Feeds

Info chief shrugs off Bluetooth regulation

Blue spam free for all

Secure remote control for conventional and virtual desktops

The Information Commissioner will no longer regulate the use of Bluetooth mobile technology, prompting fears of a wave of "Bluetooth spam".

The commissioner no longer considers the wireless connection technology to be covered by the UK's privacy laws.

The Information Commissioner's Office (ICO) upholds the Privacy and Electronic Communications Regulations (PECR), which control the sending of unsolicited marketing messages. That prohibition will now not extend to Bluetooth technology, the ICO has said in correspondence with someone who enquired about the regulations.

The ICO had not commented officially at time of publication. It is expected to update its guidance this week on the matter.

"A public electronic communications network means an electronic communications network provided wholly or mainly for the purpose of making electronic communications services available to members of the public," said the correspondence.

"Regulation 22 therefore applies to the sending of text messages or emails (which are both sent over a public electronic communications network), however, following consultation and consideration we do not believe that this definition covers Bluetooth technology.

"Our guidance will therefore be updated to reflect the fact that we do not consider Bluetooth marketing falls under the provisions of Regulation 22 (and therefore does not fall under the Privacy and Electronic Communications Regulations)," said the correspondence.

"It is going to be a complete free for all," said Troy Norcross, a mobile marketing consultant with New Media Edge. "I call it blue spam for a reason."

The ICO guidelines have until now insisted that users opt in to receive Bluetooth marketing in the same way that they have to with other forms of communication. That now will change.

"Until now most businesses have opted for a soft opt in, so a cinema says that by being in our building you are seeking to do business with us, so we can send you material relating to films," said Norcross. "But if they started sending you material about insurance or lawnmowers that would no longer count. It has to be related to their business."

Norcross said there were examples of uses of Bluetooth which went against the guidance already, but that they have gone largely un-noticed. "The people doing this around town or in bus shelters are doing it ostensibly against the rules, but not in enough numbers to get people really up in arms."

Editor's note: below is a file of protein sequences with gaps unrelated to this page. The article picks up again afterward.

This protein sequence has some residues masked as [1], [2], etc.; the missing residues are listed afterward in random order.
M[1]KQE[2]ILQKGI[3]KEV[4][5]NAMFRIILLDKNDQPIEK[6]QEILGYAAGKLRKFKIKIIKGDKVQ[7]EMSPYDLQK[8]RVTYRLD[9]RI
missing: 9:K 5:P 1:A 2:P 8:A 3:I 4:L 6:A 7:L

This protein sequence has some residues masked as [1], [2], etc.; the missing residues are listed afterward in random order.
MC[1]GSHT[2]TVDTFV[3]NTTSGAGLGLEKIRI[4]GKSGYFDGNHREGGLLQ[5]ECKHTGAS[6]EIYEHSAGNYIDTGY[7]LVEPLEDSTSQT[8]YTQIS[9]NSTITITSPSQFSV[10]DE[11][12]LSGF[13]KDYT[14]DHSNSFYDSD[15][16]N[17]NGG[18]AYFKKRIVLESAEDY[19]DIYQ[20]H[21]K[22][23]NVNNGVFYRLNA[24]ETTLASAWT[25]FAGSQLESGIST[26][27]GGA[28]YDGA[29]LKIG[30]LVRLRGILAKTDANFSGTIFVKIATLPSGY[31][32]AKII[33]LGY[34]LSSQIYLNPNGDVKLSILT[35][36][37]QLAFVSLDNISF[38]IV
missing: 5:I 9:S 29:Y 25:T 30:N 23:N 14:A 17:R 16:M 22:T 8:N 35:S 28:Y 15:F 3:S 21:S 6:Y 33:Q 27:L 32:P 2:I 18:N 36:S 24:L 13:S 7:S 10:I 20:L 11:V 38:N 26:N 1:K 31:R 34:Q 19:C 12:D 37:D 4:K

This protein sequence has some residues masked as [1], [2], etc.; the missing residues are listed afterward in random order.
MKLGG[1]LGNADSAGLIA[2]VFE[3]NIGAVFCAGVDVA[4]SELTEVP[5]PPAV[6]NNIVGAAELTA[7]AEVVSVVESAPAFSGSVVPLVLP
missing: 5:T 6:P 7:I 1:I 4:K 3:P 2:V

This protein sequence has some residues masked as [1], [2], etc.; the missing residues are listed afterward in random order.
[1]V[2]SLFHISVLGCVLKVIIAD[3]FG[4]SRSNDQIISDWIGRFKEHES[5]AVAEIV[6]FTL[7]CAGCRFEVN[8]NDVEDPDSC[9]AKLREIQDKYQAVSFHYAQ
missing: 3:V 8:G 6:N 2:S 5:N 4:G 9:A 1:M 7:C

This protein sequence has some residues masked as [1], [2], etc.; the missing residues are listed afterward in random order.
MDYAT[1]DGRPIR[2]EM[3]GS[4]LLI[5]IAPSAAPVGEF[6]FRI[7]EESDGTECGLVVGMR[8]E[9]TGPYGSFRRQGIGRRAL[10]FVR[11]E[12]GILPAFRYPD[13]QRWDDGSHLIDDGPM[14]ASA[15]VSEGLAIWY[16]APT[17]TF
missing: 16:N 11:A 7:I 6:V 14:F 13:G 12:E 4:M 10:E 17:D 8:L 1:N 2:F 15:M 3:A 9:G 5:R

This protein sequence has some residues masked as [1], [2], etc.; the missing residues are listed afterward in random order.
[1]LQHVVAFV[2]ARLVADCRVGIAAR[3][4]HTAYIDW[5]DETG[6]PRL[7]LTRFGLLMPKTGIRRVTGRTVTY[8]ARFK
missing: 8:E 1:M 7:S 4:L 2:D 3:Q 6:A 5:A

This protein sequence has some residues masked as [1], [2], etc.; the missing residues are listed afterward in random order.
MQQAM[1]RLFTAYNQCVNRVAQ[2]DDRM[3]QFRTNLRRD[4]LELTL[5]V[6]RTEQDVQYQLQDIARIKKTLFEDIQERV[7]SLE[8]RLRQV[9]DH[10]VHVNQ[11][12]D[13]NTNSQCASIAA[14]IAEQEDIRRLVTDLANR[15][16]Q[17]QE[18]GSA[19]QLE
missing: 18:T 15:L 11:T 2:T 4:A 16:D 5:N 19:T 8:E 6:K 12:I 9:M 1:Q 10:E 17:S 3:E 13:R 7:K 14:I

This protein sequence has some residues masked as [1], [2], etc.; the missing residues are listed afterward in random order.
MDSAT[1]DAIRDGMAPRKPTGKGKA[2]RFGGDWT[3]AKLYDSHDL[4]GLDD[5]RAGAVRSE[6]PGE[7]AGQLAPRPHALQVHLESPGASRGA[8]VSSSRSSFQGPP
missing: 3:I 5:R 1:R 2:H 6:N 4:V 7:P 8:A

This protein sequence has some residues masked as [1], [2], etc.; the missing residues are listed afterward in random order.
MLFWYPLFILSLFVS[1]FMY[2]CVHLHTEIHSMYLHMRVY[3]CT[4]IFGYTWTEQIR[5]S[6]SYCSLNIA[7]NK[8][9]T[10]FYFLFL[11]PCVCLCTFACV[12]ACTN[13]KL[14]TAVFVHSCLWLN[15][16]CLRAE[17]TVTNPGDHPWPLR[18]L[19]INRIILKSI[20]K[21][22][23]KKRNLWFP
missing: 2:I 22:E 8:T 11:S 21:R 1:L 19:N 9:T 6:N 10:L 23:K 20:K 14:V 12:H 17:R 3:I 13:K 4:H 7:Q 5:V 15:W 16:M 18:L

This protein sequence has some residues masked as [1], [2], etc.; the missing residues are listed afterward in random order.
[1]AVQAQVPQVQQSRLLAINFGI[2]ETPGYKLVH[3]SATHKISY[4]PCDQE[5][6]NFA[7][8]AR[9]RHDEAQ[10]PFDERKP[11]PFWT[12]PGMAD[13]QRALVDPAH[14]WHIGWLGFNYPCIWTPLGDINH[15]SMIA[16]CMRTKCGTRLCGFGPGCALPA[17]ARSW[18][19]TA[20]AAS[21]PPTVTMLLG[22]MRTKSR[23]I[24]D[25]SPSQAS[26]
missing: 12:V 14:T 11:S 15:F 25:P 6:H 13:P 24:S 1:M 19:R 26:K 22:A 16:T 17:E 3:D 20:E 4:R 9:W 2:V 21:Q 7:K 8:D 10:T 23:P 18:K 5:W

This, he said, was likely to change. "I think now we are going to find Bluetooth marketing suppliers grabbing on to this and going out and trying to get more people to try Bluetooth marketing."

Bluetooth is a close-range wireless communications technology present in many mobile phones. Users can avoid receiving marketing messages by switching their Bluetooth off or by setting their phones to refuse connections from strangers, but this would affect the way they can use the technology.

Copyright © 2007, OUT-LAW.com

OUT-LAW.COM is part of international law firm Pinsent Masons.

Secure remote control for conventional and virtual desktops

More from The Register

next story
Britain's housing crisis: What are we going to do about it?
Rent control: Better than bombs at destroying housing
Top beak: UK privacy law may be reconsidered because of social media
Rise of Twitter etc creates 'enormous challenges'
Ex US cybersecurity czar guilty in child sex abuse website case
Health and Human Services IT security chief headed online to share vile images
We need less U.S. in our WWW – Euro digital chief Steelie Neelie
EC moves to shift status quo at Internet Governance Forum
Oz biz regulator discovers shared servers in EPIC FACEPALM
'Not aware' that one IP can hold more than one Website
Apple tried to get a ban on Galaxy, judge said: NO, NO, NO
Judge Koh refuses Samsung ban for the third time
Pedals and wheel in that Google robo-car or it's off the road – Cali DMV
And insists on $5 million insurance per motor against accidents
prev story

Whitepapers

5 things you didn’t know about cloud backup
IT departments are embracing cloud backup, but there’s a lot you need to know before choosing a service provider. Learn all the critical things you need to know.
Implementing global e-invoicing with guaranteed legal certainty
Explaining the role local tax compliance plays in successful supply chain management and e-business and how leading global brands are addressing this.
Backing up Big Data
Solving backup challenges and “protect everything from everywhere,” as we move into the era of big data management and the adoption of BYOD.
Consolidation: The Foundation for IT Business Transformation
In this whitepaper learn how effective consolidation of IT and business resources can enable multiple, meaningful business benefits.
High Performance for All
While HPC is not new, it has traditionally been seen as a specialist area – is it now geared up to meet more mainstream requirements?